Believed to be a Zororastrian Fire Temple it could be one of the oldest structures in Ani. The temple was later converted into a small church.
The Church of St. Thecla today is a modern convent and orphanage for young girls run by Rum Orthodox nuns, as with the convent at Saydnaya. The shrine is believed by local people to be the place that the rocks opened to receive St. Thecla as she fled an attempted rape. The story is known from the early Christian text called The Acts of Paul and Thecla and most people locate these events in Asia Minor, but there is a long-standing Syrian tradition of placing these events in Maaloula.
These pictures were taken in 2005 after the British Archaeological excavations had ended and before a Syrian team undertook to excavate the entirety of the cloister. In the year since the excavations had ended a new mud brick chapel had been constructed over the sarcophagus of the saint and at the east end of this chapel the trench where three fragments of Byzantine reliquaries had been discovered with a broken glass vessel had been left uncovered. Groundworks on the north side of the chapel in preparation for a new northern cloister revealed the earlier stratigraphy of the enclosure/chapel wall.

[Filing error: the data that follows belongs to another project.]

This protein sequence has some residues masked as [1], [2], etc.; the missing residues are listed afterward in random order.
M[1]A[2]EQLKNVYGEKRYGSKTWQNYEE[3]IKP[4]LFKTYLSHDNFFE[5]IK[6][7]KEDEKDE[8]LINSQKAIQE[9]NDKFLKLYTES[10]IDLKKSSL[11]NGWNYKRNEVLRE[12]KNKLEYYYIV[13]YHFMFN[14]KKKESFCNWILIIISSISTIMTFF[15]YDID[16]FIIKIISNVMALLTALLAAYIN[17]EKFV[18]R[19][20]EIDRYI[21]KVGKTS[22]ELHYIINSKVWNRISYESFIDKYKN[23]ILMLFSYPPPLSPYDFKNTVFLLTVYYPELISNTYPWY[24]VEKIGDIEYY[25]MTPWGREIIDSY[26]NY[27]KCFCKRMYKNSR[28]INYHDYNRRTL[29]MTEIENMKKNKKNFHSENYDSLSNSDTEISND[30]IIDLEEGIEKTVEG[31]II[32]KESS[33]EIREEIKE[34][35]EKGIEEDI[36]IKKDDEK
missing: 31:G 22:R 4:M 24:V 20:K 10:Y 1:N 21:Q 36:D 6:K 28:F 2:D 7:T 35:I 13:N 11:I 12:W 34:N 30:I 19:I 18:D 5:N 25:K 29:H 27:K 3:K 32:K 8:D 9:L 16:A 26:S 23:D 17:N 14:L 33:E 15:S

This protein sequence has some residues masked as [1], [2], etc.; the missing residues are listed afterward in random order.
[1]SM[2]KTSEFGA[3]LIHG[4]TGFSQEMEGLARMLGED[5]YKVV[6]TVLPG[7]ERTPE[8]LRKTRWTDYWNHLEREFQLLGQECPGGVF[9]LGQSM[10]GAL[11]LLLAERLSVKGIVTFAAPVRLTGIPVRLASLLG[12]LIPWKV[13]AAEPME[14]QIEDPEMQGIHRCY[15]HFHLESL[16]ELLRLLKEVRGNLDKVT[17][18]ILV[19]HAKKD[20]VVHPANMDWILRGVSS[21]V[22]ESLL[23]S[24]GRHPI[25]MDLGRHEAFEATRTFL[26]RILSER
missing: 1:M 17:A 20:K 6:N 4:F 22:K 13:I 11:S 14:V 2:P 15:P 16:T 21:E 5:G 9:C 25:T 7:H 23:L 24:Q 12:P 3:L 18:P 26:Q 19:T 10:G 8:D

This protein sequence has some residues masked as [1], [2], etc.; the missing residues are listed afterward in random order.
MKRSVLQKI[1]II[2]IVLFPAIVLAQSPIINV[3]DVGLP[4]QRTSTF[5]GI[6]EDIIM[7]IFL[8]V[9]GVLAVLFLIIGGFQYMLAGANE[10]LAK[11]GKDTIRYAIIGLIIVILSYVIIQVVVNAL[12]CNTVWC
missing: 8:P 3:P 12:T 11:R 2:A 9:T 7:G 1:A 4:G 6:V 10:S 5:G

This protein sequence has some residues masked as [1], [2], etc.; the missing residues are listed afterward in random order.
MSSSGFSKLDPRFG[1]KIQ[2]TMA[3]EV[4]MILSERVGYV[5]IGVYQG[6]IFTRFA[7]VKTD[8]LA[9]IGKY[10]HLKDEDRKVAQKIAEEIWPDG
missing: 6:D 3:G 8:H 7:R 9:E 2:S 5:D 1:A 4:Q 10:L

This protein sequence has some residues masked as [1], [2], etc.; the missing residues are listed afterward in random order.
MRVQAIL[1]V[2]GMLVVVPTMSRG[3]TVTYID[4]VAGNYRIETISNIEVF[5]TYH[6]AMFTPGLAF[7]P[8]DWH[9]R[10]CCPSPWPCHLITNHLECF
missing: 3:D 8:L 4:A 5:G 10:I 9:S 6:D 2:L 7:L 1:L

Type: Archaeological Excavation
Tags: Archaeological Excavation, Archaeological Finds, Archaeology, Architecture, Chapel, Church, Dayr Mar Elian, Dayr Mar Elian Archaeological Project, Monastery, Qaryatayn, Syria, Syrian Civil War
A small chapel is located on a hillside to the south of the church at Kursi and is thought to commemorate the exact spot where the Miracle of the Swine took place. Today, it is in a very ruinous state and consists of an apse built into the hillside as well as pillars and a stone bench. The floor was decorated with mosaics and there is evidence for at least two layers of different designs. The lower and earlier layer is simply decorated with a predominantly beige ground and is highlighted with a grey border. The above and later layer consists of crosses within a highly detailed geometric design. It is believed to date to the same period as the church below (late 5th – mid 6th Century).